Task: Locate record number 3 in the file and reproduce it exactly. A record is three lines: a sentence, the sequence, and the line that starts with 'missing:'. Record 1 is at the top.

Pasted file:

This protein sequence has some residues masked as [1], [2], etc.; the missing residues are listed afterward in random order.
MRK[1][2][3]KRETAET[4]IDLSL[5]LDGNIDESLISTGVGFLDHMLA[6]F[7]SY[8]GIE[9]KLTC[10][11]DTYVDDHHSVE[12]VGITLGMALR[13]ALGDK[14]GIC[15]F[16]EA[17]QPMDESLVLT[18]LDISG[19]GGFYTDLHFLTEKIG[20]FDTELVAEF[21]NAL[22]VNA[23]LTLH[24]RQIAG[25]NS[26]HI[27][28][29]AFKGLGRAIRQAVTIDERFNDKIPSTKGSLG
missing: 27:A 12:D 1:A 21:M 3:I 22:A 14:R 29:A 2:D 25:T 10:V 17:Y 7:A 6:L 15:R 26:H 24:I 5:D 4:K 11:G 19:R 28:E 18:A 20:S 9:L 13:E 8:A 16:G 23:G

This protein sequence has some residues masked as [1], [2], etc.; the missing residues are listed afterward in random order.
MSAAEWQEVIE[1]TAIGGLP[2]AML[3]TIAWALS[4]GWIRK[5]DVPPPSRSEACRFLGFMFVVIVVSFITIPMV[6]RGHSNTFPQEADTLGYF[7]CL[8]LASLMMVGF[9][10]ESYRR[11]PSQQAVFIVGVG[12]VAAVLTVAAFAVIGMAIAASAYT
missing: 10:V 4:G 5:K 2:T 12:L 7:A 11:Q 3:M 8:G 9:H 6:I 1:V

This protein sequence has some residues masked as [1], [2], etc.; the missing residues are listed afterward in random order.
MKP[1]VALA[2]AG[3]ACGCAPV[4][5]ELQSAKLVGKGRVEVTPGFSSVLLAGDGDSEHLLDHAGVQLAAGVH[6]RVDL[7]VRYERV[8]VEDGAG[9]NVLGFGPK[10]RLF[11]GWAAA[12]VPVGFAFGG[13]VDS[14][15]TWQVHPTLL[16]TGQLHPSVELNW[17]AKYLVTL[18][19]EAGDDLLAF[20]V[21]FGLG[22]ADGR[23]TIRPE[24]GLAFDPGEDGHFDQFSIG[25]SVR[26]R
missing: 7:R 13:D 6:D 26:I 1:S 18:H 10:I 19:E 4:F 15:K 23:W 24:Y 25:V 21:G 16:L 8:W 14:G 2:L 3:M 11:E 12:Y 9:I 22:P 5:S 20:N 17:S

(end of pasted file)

This protein sequence has some residues masked as [1], [2], etc.; the missing residues are listed afterward in random order.
MKP[1]VALA[2]AG[3]ACGCAPV[4][5]ELQSAKLVGKGRVEVTPGFSSVLLAGDGDSEHLLDHAGVQLAAGVH[6]RVDL[7]VRYERV[8]VEDGAG[9]NVLGFGPK[10]RLF[11]GWAAA[12]VPVGFAFGG[13]VDS[14][15]TWQVHPTLL[16]TGQLHPSVELNW[17]AKYLVTL[18][19]EAGDDLLAF[20]V[21]FGLG[22]ADGR[23]TIRPE[24]GLAFDPGEDGHFDQFSIG[25]SVR[26]R
missing: 7:R 13:D 6:D 26:I 1:S 18:H 10:I 19:E 4:F 15:K 23:W 24:Y 25:V 21:G 16:L 8:W 14:G 2:L 3:M 11:E 12:Y 9:I 22:P 5:S 20:N 17:S